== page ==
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Besieged Al Franken Stays Close Despite Continued Attacks by Republican Norm Coleman

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The senatorial race in Minnesota is still inexplicably close. With the GOP pulling money from other races to more effectively back incumbent Republican Norm Coleman, who already has both major Minnesota newspapers endorsing him and an army of special interest groups fighting along side him, it begs the question: why is Al Franken still in it? The answer, it seems, is that Minnesotans are an intelligent electorate.

For most of the race, Coleman assumed the opposite. He ran negative ads almost exclusively. He dismissed the issues and the crises at hand, and instead campaigned on character attacks alone and targeted the "low information voters". He concerned himself not with the economic crisis, but with decade old SNL skits. And through it all, he watched his once commanding double-digit lead drop to a virtual toss-up.

The public shift toward Al Franken, the candidate who spoke to the issues and brought new ideas to the table is not surprising. After all, this is a state that elected a former pro-wrestler to office. But while some present this as proof that Vikings fans are foolhardy, Norm Coleman can attest to the fact that it really means they're a group of voters not blindly tied to party lines or incumbent politicians. They are independent thinkers and a group interested in what candidates say and willing to vote for someone they believe in, despite their background.

That's why, despite his comedic background, Al Franken is still in the race. Early in his candidacy DFL party leaders had their doubts and said it flies in the face of conventional wisdom that has seen no former comedian ever hold a public office of this stature. Some might argue that a boa-wearing Pro-wrestler is as close to a comedian as one can get. But Al Franken's serious intellect and strong command of the issues coupled with his work ethic has won over party leaders and hard-working Minnesotans in every corner of the state. Minnesota Democrat Jim Oberstar and chair of the Transportation and Infrastructure Committee, has marveled at how hard Franken has worked at campaigning all across the state. These face-to-face meetings have allowed Al to show Minnesotans a very different persona than the one that Norm Coleman has tried to sketch in his negative TV ads and frequent character assassinations.

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A few weeks ago now, Coleman finally wised up (in fact he claimed religious enlightenment) and announced he now condemned negative campaigning and would have no part of it and he publicly called on independent groups to do the same. Perhaps fooled by this masquerade of moral behavior, the Minneapolis Star Tribune chimed in and named him as their preferred candidate. Not such an easy switch for the rest of the ballot casters. Because, while Coleman had stepped back from negativity and character attacks, the airwaves are still plastered with it - plastered by groups like the National Republican Senatorial Committee (NRSC), the National Rifle Association (NRA), the National Federation of Independent Businesses (NFIB), and the U.S. Chamber of Commerce – all groups influenced by and backing Norm Coleman. In fact the Washington D.C. rumor-mill has Norm Coleman at the top of the list to take over the leadership role of the NRSC next year if he gets re-elected. So surely Norm Coleman has an open line of communication to the NRSC.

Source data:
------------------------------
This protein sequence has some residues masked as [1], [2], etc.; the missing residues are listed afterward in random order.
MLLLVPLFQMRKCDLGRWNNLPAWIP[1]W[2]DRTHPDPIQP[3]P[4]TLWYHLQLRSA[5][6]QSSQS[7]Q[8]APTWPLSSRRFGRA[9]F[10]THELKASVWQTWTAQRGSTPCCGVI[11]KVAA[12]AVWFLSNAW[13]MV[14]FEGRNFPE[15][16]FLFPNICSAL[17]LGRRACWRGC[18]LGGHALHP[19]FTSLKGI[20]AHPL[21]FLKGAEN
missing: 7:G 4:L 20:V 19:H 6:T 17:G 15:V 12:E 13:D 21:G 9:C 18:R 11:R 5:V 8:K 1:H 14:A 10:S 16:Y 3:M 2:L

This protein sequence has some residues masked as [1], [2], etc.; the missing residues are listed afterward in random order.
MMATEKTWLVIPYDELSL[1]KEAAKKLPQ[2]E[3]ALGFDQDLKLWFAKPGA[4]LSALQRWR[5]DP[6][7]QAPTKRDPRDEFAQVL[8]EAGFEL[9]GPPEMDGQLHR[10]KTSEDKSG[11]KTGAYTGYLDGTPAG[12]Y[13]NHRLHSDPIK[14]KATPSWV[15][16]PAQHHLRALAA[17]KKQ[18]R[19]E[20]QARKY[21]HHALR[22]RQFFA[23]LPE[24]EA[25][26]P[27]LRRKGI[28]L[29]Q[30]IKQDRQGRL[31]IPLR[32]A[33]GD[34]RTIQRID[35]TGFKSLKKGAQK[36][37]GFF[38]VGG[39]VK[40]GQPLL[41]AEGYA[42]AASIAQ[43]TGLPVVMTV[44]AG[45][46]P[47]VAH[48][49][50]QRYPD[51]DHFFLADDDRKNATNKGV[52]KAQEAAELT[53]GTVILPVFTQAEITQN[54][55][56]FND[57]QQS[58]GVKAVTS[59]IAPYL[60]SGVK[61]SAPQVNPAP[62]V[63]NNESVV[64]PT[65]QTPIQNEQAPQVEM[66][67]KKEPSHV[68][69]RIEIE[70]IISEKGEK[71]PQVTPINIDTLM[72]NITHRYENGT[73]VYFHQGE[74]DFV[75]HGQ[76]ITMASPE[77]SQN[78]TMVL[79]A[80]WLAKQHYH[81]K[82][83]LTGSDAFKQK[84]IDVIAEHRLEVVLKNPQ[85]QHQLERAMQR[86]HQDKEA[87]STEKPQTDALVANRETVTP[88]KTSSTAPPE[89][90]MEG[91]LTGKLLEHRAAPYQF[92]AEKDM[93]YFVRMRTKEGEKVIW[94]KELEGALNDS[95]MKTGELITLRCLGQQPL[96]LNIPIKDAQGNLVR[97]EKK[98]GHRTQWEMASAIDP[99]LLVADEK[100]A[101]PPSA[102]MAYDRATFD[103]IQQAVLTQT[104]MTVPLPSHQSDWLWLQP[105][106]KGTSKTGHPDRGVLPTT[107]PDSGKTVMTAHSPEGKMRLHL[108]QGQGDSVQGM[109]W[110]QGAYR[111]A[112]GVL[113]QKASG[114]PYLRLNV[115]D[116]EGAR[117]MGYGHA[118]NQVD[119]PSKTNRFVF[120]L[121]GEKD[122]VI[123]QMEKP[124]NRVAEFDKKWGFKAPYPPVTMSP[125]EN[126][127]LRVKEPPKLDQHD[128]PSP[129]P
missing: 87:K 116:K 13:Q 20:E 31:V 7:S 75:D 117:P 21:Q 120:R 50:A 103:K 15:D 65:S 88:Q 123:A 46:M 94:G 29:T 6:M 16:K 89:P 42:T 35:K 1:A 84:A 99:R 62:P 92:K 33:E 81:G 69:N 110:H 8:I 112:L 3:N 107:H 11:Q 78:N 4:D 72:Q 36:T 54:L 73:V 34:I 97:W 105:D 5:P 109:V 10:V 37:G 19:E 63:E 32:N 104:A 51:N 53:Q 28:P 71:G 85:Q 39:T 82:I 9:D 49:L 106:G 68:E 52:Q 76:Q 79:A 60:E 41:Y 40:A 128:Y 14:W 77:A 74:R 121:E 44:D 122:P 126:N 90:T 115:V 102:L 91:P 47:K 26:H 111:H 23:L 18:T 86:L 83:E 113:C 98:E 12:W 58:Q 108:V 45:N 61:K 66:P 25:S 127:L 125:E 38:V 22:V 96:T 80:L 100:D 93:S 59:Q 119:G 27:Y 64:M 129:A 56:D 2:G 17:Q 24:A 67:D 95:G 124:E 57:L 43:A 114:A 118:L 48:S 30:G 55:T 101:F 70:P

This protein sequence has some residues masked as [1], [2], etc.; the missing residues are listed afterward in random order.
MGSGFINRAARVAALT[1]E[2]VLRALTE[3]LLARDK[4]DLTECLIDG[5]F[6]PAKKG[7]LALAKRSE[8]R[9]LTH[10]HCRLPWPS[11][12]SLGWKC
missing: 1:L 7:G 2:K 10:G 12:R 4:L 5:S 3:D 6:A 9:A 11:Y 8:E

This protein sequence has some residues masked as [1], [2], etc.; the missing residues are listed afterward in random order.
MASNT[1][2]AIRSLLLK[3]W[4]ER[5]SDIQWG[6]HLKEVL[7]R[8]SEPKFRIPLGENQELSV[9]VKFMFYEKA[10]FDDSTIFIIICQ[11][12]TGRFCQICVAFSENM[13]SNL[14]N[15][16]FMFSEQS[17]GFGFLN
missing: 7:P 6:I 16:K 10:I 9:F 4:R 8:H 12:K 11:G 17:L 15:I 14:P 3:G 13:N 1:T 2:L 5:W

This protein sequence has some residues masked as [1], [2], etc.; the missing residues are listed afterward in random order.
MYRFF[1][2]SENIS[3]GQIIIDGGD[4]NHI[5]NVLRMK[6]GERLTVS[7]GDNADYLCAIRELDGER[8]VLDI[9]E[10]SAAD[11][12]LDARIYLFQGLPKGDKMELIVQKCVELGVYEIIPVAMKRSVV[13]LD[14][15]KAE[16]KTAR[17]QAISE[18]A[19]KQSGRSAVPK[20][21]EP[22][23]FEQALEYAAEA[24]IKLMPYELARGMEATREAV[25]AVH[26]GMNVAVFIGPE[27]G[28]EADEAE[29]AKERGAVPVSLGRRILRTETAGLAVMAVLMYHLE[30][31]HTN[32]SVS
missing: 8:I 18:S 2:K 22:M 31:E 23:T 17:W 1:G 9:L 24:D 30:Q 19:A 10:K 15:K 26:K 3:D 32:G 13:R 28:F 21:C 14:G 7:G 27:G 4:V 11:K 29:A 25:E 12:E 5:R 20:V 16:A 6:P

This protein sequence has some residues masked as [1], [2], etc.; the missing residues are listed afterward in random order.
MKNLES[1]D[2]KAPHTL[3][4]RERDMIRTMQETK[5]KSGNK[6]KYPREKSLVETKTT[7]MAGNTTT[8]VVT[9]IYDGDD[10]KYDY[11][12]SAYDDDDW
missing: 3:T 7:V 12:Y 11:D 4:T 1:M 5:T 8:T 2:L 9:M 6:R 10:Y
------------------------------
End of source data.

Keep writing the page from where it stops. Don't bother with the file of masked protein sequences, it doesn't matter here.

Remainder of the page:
So although Norm Coleman publicly stated that he would condemn any negative advertising against his opponents he has yet to vocalize this toward any of the special interest groups that have apparently gone "rogue" and are running ads against Franken without any input from Norm Coleman. Apparently his religious inspired aversion to negative campaigning only exists to ads he pays for himself.

Meanwhile Al Franken continues to criss-cross the state of Minnesota with his message of bringing change to Minnesota. He's still airing his issue oriented TV spots. He's still giving stump speeches about his thoughts on Iraq, on the economic crisis all Americans are facing, on providing incentives and tax credits to businesses to keep jobs in Minnesota, and on the solutions and ideas he has for each of the tough issues that face Minnesotans. But his voice is tough to hear as he's standing neck deep in republican funded attack ads. If you can't tune in yourself, here is just a sampling:

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Humiliates minorities? Laughs at the disabled? Makes child abuse a joke? Such unfounded accusations are proof that the Norm Coleman campaign is still running behind a shroud of unethical and non-issue related fluff. A shroud that even goes so far as to take inspirational stories Franken tells about the late Paul Wellstone at rallies and twists them to launch attacks on his mentality and demeanor.

And, while it is a shroud that has ironically allowed Franken to close the gap on his rival – it still hasn't fooled the majority of Minnesotans. These despicable ads didn't work for Coleman six months ago when he was paying for them and they won't work now when he is not directly paying for them (wink, wink). No, Al Franken is still in this thing simply because the race is in Minnesota. And in Minnesota, voters look at issues, ideas and personal merit. In a race that comes down to that, it's far more surprising that Norm Coleman is still around.


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Eric Nelson is freelance writer, an editor at OpEdNews, and a spiritual progressive from Minnesota who has become more politically active. The reasons for this should be obvious to most; rising poverty, a broken health care system, and a growing (more...)

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